[Epidemiology of hepatitis B and C in Croatia].Acta Med Croatica 2005; 59(5):377-81AM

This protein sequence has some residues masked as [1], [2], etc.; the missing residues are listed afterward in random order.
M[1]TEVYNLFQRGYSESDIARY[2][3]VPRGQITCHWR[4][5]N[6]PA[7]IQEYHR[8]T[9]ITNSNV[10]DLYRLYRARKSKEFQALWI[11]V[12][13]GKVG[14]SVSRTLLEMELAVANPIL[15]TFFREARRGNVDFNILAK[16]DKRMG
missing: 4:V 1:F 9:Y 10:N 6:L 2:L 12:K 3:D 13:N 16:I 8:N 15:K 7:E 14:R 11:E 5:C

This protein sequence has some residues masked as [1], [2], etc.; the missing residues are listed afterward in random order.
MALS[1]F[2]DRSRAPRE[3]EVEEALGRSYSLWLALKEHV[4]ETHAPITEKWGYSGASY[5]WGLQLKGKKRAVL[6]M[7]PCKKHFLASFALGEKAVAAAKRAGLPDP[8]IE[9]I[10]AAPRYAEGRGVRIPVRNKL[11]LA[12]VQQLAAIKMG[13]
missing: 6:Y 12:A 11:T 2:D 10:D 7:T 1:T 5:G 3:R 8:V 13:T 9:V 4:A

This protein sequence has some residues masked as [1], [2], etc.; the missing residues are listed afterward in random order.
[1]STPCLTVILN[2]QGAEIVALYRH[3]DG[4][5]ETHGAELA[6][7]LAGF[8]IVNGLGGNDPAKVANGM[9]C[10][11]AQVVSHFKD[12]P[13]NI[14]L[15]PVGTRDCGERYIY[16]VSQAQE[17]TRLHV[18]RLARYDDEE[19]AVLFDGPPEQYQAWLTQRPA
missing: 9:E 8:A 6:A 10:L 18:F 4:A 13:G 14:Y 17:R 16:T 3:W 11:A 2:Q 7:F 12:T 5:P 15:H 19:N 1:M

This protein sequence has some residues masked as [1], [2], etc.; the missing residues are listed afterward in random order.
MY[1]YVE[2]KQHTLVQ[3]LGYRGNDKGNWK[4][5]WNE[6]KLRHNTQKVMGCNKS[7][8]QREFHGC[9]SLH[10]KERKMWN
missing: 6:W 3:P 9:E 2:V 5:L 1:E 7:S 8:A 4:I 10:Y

The incidence of HBV and HCV infection is hard to determine because of the high number of asymptomatic infections. According to data of the Croatian Institute of Public Health, there are 200 newly infected persons with hepatitis B and approximately the same number of newly identified HBsAg carriers occur each year. Accordingly, Croatia is among the countries with less than 2% of HBsAg carriers in the general population. In these circumstances, HBV infection is most often spread among adolescents and younger adults. The route of transmission is most often sexual (semen) or through the skin in high-risk groups. An increased risk of infection is found in newborns of HBsAg positive mothers, i.v. addicts, promiscuous individuals, male homosexuals, person in close contact with acutely ill or chronic HBsAg carriers, persons that come in contact with blood and other potentially contaminated body fluids, dialysis patients, patients with multiple blood transfusions, patients with transplanted organ or tissue, patients treated for hematologic malignancies and hemophilia, and persons who undergo acupuncture, tattooing or piercing, or travel to areas with a high prevalence of HBV infection. The estimated prevalence of HCV infection marker (anti-HCV) in the Croatian general population is more than 1% and the number of yearly infected with hepatitis C reported to the Croatian Institute of Public Health is around 200 cases. The highest incidence is found in the 20-40 age groups at a high risk of infection by the use of drug injection. At risk are persons who received transfusion of blood or blood products prior to the availability of blood screening of voluntary blood donors.